Rail freight plays an important role in Michigan’s economy


The deplorable state of our highway infrastructure is at the heart of all Michigan residents. This is not easy to forget for drivers who pay around $ 645 per year in additional costs due to roads needing repair. The Michigan House has long been a champion of increased investment because we know that the condition of our roads, bridges, and railroads – good or bad – can propel or dampen our economy.

Fortunately, there is a bright spot of infrastructure that seamlessly connects our state, supports vital industries, and delivers to consumers. Michigan’s freight rail network, comprising 28 railroads and over 3,600 miles of track, is often overlooked in conversations about infrastructure, but it is essential to our economy. In addition, freight railways largely pay for their own infrastructure at low cost to taxpayers, unlike our publicly funded routes.

Rail has long played an external role in moving Michigan’s auto industry, from the early 1900s and Henry Ford’s Highland Park assembly plant to the present day. Freight trains today carry 75% of the more than 17 million new cars and light trucks purchased in the United States. More than that, they are involved in every step of automotive manufacturing, from the transportation of raw iron ore and coke for steel to the delivery of finished auto parts. This amounted to 1.8 million carloads of vehicles and parts in 2018.

From moving automobiles from Michigan to mining to agriculture, freight rail transportation is an economic workhorse, supporting 1.1 million jobs across the country. Each of the nearly 3,400 direct freight rail jobs in Michigan supports an additional 6.5 jobs statewide. A study of 2017 data found that investments by the largest Class I railways – about $ 25 billion a year in recent years – contributed $ 219 billion to U.S. economic output in a single year. .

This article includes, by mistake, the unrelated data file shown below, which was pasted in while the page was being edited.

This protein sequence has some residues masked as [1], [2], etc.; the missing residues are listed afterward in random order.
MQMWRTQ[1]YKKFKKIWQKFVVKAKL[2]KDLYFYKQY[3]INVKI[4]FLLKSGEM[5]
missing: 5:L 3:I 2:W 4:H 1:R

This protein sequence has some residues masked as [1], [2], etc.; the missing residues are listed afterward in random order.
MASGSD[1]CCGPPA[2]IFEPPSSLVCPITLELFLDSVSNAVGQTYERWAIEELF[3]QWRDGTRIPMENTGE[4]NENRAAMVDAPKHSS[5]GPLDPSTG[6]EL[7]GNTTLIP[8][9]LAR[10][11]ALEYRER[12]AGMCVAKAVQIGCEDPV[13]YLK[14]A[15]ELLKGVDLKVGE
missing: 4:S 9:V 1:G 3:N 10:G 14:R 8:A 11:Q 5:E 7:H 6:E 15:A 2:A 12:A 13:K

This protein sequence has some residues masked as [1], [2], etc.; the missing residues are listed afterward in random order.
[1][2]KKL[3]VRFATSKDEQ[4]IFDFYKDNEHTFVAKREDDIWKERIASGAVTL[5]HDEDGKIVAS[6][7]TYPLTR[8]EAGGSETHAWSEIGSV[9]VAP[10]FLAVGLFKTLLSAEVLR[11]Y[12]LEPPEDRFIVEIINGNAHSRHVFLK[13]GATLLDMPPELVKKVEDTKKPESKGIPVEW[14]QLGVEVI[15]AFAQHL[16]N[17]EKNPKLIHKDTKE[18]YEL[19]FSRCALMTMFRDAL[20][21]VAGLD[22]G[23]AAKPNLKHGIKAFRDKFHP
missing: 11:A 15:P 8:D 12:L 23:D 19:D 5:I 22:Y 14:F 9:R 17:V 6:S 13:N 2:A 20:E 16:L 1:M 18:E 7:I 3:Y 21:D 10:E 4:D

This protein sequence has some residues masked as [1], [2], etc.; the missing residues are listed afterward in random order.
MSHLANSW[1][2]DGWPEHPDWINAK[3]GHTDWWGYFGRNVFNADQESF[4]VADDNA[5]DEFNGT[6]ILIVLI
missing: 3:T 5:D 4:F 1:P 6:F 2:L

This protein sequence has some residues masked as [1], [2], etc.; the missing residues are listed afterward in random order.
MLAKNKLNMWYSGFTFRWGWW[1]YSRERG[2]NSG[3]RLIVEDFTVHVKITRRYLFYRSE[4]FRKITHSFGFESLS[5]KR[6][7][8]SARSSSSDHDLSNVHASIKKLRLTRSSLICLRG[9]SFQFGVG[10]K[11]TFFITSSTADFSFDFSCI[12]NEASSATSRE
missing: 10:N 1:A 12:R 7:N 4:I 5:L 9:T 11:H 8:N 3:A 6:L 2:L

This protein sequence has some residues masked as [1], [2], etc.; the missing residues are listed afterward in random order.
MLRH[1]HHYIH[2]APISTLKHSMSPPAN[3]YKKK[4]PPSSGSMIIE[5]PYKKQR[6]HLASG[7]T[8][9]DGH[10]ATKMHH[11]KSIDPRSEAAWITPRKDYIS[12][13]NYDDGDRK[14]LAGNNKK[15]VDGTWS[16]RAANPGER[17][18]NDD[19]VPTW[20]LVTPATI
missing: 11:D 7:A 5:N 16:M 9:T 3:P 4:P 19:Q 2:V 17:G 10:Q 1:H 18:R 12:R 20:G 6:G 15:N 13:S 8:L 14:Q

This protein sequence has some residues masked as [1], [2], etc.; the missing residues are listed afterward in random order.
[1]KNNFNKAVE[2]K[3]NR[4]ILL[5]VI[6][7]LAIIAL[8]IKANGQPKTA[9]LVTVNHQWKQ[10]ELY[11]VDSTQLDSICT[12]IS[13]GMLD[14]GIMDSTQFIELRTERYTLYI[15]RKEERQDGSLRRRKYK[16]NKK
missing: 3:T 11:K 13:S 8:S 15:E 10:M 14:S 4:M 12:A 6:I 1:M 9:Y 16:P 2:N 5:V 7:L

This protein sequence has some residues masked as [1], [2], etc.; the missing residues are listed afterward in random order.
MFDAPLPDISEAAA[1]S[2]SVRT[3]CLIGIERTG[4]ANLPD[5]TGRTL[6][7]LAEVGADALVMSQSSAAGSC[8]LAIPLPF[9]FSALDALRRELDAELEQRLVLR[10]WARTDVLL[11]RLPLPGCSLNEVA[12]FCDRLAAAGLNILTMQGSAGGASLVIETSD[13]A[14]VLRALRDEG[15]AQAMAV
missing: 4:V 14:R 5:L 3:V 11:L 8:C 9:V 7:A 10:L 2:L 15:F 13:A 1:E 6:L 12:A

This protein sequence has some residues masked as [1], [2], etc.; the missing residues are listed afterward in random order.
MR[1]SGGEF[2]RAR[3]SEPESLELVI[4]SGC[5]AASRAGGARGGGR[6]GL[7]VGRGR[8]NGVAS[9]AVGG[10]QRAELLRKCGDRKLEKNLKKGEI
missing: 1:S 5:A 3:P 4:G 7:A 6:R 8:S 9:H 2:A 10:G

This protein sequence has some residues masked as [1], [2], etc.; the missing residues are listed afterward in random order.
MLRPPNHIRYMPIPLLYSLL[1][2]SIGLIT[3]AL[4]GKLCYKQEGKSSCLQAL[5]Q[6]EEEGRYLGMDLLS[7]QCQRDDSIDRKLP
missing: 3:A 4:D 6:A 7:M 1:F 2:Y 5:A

Federal and state policymakers in DC and Lansing should oppose any new policies that destroy rail’s ability to continue investing at record levels. This year marks the 40th anniversary of the historic Stagger Rail Act, signed by President Carter, which brought balanced economic regulation to rail freight. In short, it allowed the railways to run their businesses like other businesses, setting fares and timetables without the government overdoing it.

Staggers’ smart policy has achieved record levels of safety, productivity and investment, as well as shipper rates 44% lower than they were in 1980. Although Congress is not considering Currently not legislating to change the regulatory balance, the US Surface Transportation Board, the economic authority of rail regulator, is considering a return to price caps and other regulations that could restrict private rail spending. This return to over-regulation would be a mistake that undermines the rail network on which our economy is based.

As Michigan navigates an ever-changing economy, infrastructure will continue to be the essential foundation upon which our industries rely. I am proud to share the positive story of freight rail transport and hope that our decision makers at all levels will do what they can to preserve good regulatory policy and keep the rail network running.

Dan Papineau is director of tax policy and regulatory affairs at the Michigan Chamber of Commerce.